A QAD database contains three types of data:
• Control data
• Transaction data
• Static data
When you implement a module, you enter data that the system uses later to control how the system interacts with users and with the database. This data is stored in control tables.
Control tables enable you to adapt the system to your environment. The data and settings in these tables determine how certain programs are displayed, the numbers assigned to transactions, the GL accounts for particular transactions, and so on. When you can manage a typical manufacturing function in more than one way, control settings let you establish a preference.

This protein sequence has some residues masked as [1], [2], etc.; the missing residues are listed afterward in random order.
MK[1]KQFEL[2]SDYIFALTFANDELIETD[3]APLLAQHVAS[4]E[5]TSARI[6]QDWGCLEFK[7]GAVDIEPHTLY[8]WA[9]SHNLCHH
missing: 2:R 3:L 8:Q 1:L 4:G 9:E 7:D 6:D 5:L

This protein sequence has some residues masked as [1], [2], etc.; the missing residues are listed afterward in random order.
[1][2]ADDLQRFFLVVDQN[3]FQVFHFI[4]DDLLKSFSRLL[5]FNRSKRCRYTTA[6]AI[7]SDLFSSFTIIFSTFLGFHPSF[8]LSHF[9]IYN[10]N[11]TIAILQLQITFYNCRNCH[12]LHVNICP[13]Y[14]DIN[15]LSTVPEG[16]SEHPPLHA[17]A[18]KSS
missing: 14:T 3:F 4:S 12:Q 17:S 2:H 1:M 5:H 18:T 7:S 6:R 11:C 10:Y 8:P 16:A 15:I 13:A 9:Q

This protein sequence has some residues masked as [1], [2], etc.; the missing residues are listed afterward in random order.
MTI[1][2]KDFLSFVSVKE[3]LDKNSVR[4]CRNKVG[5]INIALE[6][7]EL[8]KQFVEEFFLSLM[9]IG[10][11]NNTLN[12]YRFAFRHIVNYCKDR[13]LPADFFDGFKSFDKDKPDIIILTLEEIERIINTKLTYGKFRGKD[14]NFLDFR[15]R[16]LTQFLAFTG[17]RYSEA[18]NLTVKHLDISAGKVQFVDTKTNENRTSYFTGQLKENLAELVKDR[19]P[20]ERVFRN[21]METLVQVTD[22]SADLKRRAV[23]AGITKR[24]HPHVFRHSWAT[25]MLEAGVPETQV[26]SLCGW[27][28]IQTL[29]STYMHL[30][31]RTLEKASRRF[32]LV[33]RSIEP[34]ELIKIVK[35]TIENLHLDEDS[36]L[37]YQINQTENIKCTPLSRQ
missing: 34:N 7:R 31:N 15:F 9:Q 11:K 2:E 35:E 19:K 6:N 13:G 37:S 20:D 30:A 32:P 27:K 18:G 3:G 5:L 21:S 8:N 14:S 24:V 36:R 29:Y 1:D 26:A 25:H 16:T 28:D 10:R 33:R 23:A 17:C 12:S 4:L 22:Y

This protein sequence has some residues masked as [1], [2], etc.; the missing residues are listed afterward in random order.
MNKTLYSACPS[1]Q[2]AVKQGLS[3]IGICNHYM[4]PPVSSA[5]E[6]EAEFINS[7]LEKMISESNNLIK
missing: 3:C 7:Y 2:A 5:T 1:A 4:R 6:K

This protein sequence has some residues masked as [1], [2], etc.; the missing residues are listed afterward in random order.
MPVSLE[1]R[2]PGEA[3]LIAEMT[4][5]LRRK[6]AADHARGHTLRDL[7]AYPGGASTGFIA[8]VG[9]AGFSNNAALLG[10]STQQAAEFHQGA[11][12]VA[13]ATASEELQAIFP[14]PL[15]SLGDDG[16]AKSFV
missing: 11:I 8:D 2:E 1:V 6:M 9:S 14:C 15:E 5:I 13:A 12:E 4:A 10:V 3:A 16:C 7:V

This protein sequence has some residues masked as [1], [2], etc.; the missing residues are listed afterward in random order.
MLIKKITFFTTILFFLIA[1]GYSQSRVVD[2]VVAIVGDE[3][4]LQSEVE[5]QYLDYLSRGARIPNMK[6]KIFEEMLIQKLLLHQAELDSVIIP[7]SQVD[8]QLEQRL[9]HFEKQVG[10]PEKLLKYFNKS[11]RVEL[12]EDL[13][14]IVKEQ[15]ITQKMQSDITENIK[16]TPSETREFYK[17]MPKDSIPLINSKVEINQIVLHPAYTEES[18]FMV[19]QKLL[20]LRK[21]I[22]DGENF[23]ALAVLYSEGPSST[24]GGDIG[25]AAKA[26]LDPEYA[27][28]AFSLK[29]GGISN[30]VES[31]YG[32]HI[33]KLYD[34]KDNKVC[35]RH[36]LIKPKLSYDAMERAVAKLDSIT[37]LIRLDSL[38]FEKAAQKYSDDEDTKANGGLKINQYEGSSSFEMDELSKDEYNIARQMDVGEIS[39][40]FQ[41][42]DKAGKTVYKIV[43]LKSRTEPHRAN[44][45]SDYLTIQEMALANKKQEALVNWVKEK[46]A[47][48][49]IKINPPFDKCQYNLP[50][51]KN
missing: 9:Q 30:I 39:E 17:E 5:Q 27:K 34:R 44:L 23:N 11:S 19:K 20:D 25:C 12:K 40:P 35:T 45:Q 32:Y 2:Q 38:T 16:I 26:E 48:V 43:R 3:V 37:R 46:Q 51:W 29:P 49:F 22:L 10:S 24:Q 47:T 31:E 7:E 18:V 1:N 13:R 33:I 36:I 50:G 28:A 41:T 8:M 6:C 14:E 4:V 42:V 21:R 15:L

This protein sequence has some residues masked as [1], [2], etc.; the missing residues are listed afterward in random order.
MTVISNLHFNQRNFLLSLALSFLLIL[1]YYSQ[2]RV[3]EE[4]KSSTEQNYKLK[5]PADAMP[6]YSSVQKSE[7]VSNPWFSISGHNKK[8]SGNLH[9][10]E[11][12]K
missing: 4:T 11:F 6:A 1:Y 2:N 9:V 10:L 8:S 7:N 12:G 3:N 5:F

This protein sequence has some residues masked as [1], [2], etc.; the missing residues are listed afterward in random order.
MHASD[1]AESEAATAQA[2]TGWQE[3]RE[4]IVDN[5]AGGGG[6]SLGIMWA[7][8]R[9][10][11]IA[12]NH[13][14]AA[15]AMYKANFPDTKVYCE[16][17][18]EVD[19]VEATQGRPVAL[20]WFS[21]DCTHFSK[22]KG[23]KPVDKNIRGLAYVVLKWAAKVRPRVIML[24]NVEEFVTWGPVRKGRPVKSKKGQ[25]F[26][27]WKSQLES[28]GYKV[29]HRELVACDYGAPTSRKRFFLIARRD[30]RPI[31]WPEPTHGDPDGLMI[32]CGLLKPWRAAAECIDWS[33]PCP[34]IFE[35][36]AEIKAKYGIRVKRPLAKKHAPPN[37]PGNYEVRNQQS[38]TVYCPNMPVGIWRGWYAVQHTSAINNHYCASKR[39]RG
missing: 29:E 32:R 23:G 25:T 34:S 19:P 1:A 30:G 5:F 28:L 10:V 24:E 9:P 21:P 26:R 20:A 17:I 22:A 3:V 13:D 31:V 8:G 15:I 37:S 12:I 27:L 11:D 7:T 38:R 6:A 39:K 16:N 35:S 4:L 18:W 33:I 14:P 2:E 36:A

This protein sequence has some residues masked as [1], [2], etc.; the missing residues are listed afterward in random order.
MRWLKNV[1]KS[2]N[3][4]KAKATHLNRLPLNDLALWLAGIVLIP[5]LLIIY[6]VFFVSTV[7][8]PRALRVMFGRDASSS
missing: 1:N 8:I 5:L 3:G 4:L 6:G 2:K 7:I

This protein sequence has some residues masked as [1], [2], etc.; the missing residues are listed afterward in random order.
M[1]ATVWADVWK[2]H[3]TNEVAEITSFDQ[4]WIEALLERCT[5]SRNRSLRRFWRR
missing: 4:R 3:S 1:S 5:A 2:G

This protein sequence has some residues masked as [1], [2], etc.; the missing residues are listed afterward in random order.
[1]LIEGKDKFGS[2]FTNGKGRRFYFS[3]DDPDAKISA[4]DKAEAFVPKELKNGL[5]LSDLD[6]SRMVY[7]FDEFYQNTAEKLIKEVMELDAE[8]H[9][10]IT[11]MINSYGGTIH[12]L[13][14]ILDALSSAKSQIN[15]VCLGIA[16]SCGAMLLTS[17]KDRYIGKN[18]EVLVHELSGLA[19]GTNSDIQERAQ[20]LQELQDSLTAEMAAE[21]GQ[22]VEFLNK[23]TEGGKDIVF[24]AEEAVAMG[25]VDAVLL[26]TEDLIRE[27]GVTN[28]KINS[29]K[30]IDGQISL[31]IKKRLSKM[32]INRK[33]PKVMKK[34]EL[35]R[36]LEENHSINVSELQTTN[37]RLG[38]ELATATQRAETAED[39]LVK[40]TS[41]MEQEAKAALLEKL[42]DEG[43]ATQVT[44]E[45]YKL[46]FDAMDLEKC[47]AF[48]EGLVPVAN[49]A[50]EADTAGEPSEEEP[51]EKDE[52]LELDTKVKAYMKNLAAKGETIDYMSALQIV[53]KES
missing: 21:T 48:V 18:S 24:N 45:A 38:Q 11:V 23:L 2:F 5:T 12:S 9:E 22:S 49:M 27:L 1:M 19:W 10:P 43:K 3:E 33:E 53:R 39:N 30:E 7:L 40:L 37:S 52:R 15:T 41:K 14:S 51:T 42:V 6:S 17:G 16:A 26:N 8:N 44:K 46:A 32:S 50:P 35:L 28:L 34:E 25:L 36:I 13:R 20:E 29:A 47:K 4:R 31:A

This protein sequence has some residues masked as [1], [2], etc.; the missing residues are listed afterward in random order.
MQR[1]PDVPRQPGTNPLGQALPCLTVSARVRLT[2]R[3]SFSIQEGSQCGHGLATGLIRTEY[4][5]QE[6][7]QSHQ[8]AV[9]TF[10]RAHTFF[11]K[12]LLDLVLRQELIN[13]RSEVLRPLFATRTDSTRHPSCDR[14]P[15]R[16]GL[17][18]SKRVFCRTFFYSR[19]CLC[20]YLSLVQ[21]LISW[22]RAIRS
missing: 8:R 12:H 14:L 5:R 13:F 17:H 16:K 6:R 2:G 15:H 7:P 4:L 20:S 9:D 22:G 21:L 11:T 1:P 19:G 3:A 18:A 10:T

Most data in the database is transaction data. Every day, sales orders come in, purchase orders go out, and work orders make demands on and create material for inventory. These events result in transactions, which are stored in transaction tables. In contrast to control programs, transaction tables are constantly updated by users of the system.
Static data contains information about the basic building blocks and relationships of a company—the ways it does business, and the entities it does business with. Static data is used to create transaction records. However, static data is changed infrequently. Examples of static data are records for customers, suppliers, items, inventory sites and locations, and GL accounts.